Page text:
British PM rebuffs call for Lockerbie inquiry
British Prime Minister David Cameron said Tuesday he did not believe the decision to release the Lockerbie bomber had been influenced by BP and rebuffed US calls for an inquiry into the matter.
As the row risked overshadowing his first White House summit with US President Barack Obama, Cameron said he too had been appalled when the Scottish government freed the cancer-stricken bomber on compassionate grounds.
"I've been absolutely clear about this right from the start. In our meeting, we had what we called a violent agreement, which is that releasing the Lockerbie bomber, a mass murderer of 270 people, the largest act of terrorism ever committed in the United Kingdom was completely wrong," he said.
"He showed his victims no compassion. They were not allowed to die in their beds at home surrounded by their families. So in my view, neither should that callous killer been given that luxury."
Cameron was in opposition when the decision was made to allow Abdelbaset Ali Mohmet al-Megrahi to return to Tripoli after serving only eight years of his 27-year sentence.
Megrahi, 58, is still alive despite a doctor's assessment before his release that he had as little as three months to live.
American anger at the decision turned to fury when it was reported recently that BP had lobbied for the bomber's release to safeguard a lucrative oil deal with Libya.
Cameron, though, was dismissive of the BP connection and hoped the publication of more documentation might help convince those who suspect there were more sinister forces at work.
"I haven't seen anything to suggest that the Scottish government were in any way swayed by BP," Cameron said.
"They were swayed by their considerations about the need to release him on compassionate grounds, grounds that I think were completely wrong. I don't think it's right to show compassion to a mass murderer like that."
Shortly afterward, Scotland's First Minister Alex Salmond insisted BP had not lobbied the Scottish government "in any sense whatsoever" about a possible release.
Megrahi is the only person convicted of the 1988 bombing of a US Pan Am jumbo jet over the Scottish town of Lockerbie that killed 270 people, the majority of them Americans.
Obama said he, like all Americans, had been "surprised, disappointed and angry" at the release and would welcome any additional information providing better insights into the decision.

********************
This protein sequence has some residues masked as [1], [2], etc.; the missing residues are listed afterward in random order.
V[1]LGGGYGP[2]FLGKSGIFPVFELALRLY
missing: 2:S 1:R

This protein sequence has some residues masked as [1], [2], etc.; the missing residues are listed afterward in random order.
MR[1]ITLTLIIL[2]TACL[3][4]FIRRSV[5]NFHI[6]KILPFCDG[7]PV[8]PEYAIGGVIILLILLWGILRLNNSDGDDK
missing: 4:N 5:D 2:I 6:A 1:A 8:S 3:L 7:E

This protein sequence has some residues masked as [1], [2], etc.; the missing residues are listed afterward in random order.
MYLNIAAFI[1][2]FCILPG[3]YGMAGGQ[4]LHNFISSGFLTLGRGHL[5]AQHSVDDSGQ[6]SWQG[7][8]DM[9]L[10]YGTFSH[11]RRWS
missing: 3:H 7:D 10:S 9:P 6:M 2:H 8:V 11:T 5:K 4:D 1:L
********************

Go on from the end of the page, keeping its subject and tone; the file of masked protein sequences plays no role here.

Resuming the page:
"But I think that the key thing to understand here is that we've got a British prime minister who shares our anger over the decision, who also objects to how it played out," he added.
In a show of good faith to four US senators who had been calling for a fresh inquiry, and following a request from Secretary of State Hillary Clinton, Cameron said he would review the documentation.
"I've asked the cabinet secretary today to go back through all of the paperwork and see if more needs to be published about the background to this decision," he said.
"I'm not currently minded to hold an inquiry because I think publishing this information, combined with the inquiry that's already been, will give people the certainty that they need about the circumstances surrounding this decision."
Cameron met later with the four US senators at the Washington residence of British Ambassador Nigel Sheinwald. Afterwards, one of lawmakers said the prime minister had not ruled out a new inquiry.
"We urged the British government to pursue a complete and independent investigation, not simply a document review," Democratic Senator Chuck Schumer said in a statement. "The Prime Minister listened to our request and said that a full investigation was not off the table."
Cameron also pledged during the meeting that the British government would cooperate with a Senate Foreign Relations Committee hearing on the matter set for next week, the senators said.
US State Department spokesman Philip Crowley acknowledged that while the United States wanted Megrahi back in prison, the prospect was unlikely.
"If we had a preference, he'd be back in prison. I'm not sure how realistic a reversal of the Scottish authorities' decision of a year ago is at this point," Crowley told reporters.
The Scottish government minister who took the decision to free Megrahi said Tuesday that he stood by the move.
Kenny MacAskill, justice secretary in Scotland's devolved government, also said he would consider any request by the US Senate committee to give evidence at its hearing.
© 2010 AFP